US20020150291 provides a method for correcting the color of an image based on known memory color, so as to correct the skin color of a subject in the image due to a defect during recording or the lighting difference. Generally speaking, the method comprises the following steps: at least one pattern area or image pattern is being detected with respect to its presence and its location, and preferably also with respect to its dimensions; an existing color in the at least one detected pattern area or image pattern is being determined; at least one replacement color value (memory color) is being provided, said value being related to the respective at least one pattern area or image pattern and the determined existing color is replaced by said at least one replacement color value, to correct the color in the image pattern or image area. However, this patent addresses only a single aspect of medical imaging needs.
 US20070049832 provides a method for medical monitoring and treatment. The method is accomplished by using a scanner to scan the skin of a subject at a close distance to obtain various information, including the reflective properties of skin sections, and morphology of the skin. Through multiple scanning and comparison of information obtained, one can determine whether the skin has a lesion that requires treatment or further medical attention. Specifically, by employing "feature recognition software" the system can define medically relevant attributes from the scanned data, and the features may include cheekbone, nose, ear, etc., that are common to the face recognition software. This patent, like the others, does not allow for use of historic photographs.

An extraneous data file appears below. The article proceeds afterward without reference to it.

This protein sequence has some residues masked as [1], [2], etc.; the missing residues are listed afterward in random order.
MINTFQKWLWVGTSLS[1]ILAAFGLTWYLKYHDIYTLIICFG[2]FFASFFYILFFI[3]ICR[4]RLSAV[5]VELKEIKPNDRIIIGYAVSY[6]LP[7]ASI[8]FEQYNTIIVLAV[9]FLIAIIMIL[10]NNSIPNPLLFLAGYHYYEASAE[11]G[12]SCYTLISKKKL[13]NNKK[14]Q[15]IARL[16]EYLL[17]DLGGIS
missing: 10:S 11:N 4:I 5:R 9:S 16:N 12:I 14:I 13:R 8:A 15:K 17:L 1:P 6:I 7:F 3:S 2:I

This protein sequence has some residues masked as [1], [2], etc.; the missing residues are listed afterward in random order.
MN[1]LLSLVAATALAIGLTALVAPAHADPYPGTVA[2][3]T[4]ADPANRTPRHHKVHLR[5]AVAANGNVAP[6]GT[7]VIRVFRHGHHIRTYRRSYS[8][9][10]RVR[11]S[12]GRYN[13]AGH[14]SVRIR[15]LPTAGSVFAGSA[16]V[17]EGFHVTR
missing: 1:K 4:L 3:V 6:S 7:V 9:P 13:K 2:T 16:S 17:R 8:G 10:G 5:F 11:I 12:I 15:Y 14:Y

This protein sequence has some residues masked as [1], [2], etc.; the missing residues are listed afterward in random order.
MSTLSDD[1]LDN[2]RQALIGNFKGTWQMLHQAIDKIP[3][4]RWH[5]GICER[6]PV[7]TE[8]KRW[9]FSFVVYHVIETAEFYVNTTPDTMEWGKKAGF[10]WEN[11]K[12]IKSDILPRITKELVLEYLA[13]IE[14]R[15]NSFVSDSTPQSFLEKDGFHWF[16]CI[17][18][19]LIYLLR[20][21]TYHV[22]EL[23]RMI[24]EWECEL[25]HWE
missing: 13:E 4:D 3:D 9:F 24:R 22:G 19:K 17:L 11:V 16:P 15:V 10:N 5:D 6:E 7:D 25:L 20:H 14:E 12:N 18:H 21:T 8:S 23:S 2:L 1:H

U.S. Pat. No. 5,497,430 provides a method for extracting invariable features of a human face despite of difference of images in scale, position or rotation. An in-depth discussion about how that is accomplished is provided therein. This invention is based on a unique combination of a robust face feature extractor and a highly efficient artificial neural network. A real-time video image of a face can serve as the input to a high-speed face feature extractor, which responds by transforming the video image to a mathematical feature vector that is highly invariant under face rotation (or tilt), scale (or distance), and position conditions. This highly invariant mathematical feature representation is believed to be the reason for the extremely robust performance of the invention, and is advantageously capable of the rapid generation of a mathematical feature vector of at least 20 to 50 elements from a face image made up of, for example, 256x256 or 512x512 pixels. This represents a data compression of at least 1000:1. The feature vector is then input into the input neurons of a neural network (NN), which advantageously performs real-time face identification and classification.